A red dot and a sari…for centuries Indian women have been epitomized by these two aspects of their appearance …Paintings of Indian Women sometimes contribute to the stereotype and sometimes deconstruct them. There has been a conscious attempt to project Indian women, as a beautiful blend of contradictions.
The red dot and the sari
An understanding of these two iconic aspects of Indian dressing is essential before any study of Paintings of Indian women.
The dot- Traditionally the dot (known as bindi, kum-kum) was the symbol of an auspicious privilege enjoyed by married Hindu women in India. The practice has now evolved to cover young girls and women of other faiths as well and has become part of the make-up.
The sari- the sari is the most common attire of Indian women. The sari is long strip of unstitched cloth, ranging from five to nine yards in length, which can be draped in various styles. The most common style is for the sari to be wrapped around the waist, with one end then draped over the shoulder.
One of the earliest depictions of Indian Women can be seen in the Ajanta murals.Graceful and proprtionatte figures in various poses adorn the walls of the caves. The tendency was to depict Indian women as embodiement of fertility and these figutres too were painted accordingly (voluptuous and child bearing hipped).
Medieval India didn’t see much change in the depiction of women. Ornate figures of well endowed women dot Rajasthani Miniature and Radha Krishna Paintings. They were represented mainly as lovers and consorts. They never were seen as independat figures and were more often than not ,objectified. An occasional Meera Bai (A Bhakti Cult Poetess) was somewhat differently projected but such depictions were very rare indeed.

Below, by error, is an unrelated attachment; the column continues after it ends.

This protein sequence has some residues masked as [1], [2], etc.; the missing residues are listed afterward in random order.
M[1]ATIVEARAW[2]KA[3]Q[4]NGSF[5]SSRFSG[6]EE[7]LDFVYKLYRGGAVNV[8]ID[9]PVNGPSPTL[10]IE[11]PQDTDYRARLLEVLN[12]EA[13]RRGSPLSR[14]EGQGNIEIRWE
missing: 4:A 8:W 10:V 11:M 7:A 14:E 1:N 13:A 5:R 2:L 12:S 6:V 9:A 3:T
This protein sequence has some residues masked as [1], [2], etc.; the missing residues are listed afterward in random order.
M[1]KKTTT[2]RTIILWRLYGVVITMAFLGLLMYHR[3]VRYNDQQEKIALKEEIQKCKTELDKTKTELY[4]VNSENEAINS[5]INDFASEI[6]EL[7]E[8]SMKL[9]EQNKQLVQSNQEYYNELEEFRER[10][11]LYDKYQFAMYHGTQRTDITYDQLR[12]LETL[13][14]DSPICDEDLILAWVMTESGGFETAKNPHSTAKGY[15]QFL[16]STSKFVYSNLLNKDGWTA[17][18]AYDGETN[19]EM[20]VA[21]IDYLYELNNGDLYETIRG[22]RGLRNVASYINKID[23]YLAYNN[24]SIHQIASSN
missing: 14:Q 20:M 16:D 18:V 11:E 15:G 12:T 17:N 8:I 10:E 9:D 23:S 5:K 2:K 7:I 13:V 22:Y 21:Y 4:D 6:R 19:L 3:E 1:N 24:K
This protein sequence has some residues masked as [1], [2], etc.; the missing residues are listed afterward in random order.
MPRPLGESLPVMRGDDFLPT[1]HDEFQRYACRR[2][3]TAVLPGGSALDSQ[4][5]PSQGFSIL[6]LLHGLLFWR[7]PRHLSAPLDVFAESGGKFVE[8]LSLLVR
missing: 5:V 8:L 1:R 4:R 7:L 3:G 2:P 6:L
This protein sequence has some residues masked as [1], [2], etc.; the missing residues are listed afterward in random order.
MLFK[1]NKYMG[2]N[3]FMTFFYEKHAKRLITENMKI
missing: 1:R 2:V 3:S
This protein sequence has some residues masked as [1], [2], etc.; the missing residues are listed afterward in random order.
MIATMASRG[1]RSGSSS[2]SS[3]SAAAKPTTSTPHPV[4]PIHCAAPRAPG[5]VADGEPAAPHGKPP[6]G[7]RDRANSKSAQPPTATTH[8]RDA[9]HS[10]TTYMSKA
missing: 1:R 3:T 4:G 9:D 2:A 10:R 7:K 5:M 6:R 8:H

Raja Ravi Verma
Raja Ravi Varma single handedly revolutionized they way India perceived its women. His proportionate, life like figures was closer to the western realistic schools of art than the indigenous schools. Therefore he found admirers in the Western Art circles.
His paintings of beautiful sari clad women, who were portrayed as very shapely and graceful has indeed colored our psyche.
Whether it’s the “Milkmaid” or “Saraswati” Verma tried to consciously depict Indian women as a distant object of veneration. They were beautiful and attractive but never aprroachable. Since most of his subjects were mythological figures they were expected to be dietified.
Yet many critics feel that Vermas aprroach towards female subjects was problematic, for he projected them as stereotypes rather than individuals. His obsession with the fair skin has also been harshly criticized.
However it cannot be denied that he transformed the aristocratic upper class women of his times into his heroines by combining the sacred and the seductive: passive Mandodari suffering her unfaithful husband; unhappy, abandoned Shakunthala; Draupadi in a state of utter despair; coquettish Menaka seducing the sage Vishwamitra; and the many portraits of beautiful, winsome women, identifiable female types of his times.
Hence even after thousands of years of evolution its all about “a dot and a sari“.
Jamini Roy celebrated peasant women of Bengal in her simple yet colorful surroundings, an embodiment of Indian womanhood. His quaint depiction of women are said to be a reflection of the inner strength of the women of India. They were depicted in normal were not as obviously objectified as Verma’s women. Since his style was an offshoot of the novel Kalighat School, his women were also social institutions rather than individual figures.
It is said that when M.F.Hussain is not painting horses he paints Madhuri Dixit as an embodiement of Indian womanhood, and this sweeping statement is not as much of a joke as it may seem to be,for M. f. Hussain does use this Bollywood actrees as an inspiration for what he calls peans of Indian beauty. His abstract depictions of women seem to strictly endorse the stereotype of “Indianess”. The bindi or the red dot is almost always there and the Indian woman is always represented as either the mother,the lover,the seductress or the muse. In other words as an extension of the male need.